Durbin 2.0 threat: Banks & credit unions brace for significant impact

Community banks and credit unions fear being pushed out of the credit card market, or forced to cut back on digital innovation, if the Credit Card Competition Act passes. Though the bill targets financial institutions with more than $100 billion in assets, the expectation is that it will ripple through the industry, with major unintended consequences.

Executives at banks and credit unions are worried about how they’ll compensate for a potentially significant loss of interchange fee revenue if a bill proposed by Sen. Dick Durbin, D-Ill., and Roger Marshall, R-Kan., becomes law.

For community financial institutions, the impact on their credit card programs could be severe, with subsequent budget cuts likely to impact digital innovation, marketing and new product research and development, several analysts and bankers say.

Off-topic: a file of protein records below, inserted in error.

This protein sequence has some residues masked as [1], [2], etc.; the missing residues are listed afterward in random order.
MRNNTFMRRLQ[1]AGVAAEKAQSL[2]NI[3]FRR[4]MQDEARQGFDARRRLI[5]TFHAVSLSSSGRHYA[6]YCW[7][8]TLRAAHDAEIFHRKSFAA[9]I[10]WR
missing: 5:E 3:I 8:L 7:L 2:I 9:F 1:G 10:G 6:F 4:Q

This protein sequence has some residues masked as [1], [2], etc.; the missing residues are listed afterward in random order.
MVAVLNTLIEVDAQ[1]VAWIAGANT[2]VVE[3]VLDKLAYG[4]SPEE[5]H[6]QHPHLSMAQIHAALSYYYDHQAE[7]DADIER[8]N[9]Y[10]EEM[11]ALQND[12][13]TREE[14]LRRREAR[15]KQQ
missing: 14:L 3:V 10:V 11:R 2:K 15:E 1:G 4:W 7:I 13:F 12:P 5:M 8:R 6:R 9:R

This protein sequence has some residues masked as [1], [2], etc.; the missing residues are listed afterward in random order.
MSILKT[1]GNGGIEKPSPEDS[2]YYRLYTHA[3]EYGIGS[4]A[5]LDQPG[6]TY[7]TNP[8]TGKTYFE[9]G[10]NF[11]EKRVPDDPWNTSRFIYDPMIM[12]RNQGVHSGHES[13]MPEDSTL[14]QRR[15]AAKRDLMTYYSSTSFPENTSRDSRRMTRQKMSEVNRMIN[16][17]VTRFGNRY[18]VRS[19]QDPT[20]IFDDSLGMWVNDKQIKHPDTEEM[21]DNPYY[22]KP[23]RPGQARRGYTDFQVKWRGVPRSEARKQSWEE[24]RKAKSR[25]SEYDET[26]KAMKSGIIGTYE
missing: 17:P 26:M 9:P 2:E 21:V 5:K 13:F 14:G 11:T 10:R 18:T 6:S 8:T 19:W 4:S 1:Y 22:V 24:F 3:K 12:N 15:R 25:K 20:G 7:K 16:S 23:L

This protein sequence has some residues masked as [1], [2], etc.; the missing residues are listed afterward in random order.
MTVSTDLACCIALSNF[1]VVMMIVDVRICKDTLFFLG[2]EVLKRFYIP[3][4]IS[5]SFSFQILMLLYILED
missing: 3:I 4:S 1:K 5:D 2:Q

The Credit Card Competition Act of 2022 aims to break up the “duopoly” of Visa and Mastercard and force gatekeepers to allow other processors to handle card transactions. The goal is to lower the swipe fees paid by merchants. A companion bill was introduced in October in the House of Representatives by Reps. Peter Welch, D-Vt., and Lance Gooden, R-Tex.

Durbin is capitalizing on a hot topic — inflation — to advance his battle against swipe fees. “Credit card swipe fees inflate the prices that consumers pay for groceries and gas,” he argues in a press release.

 

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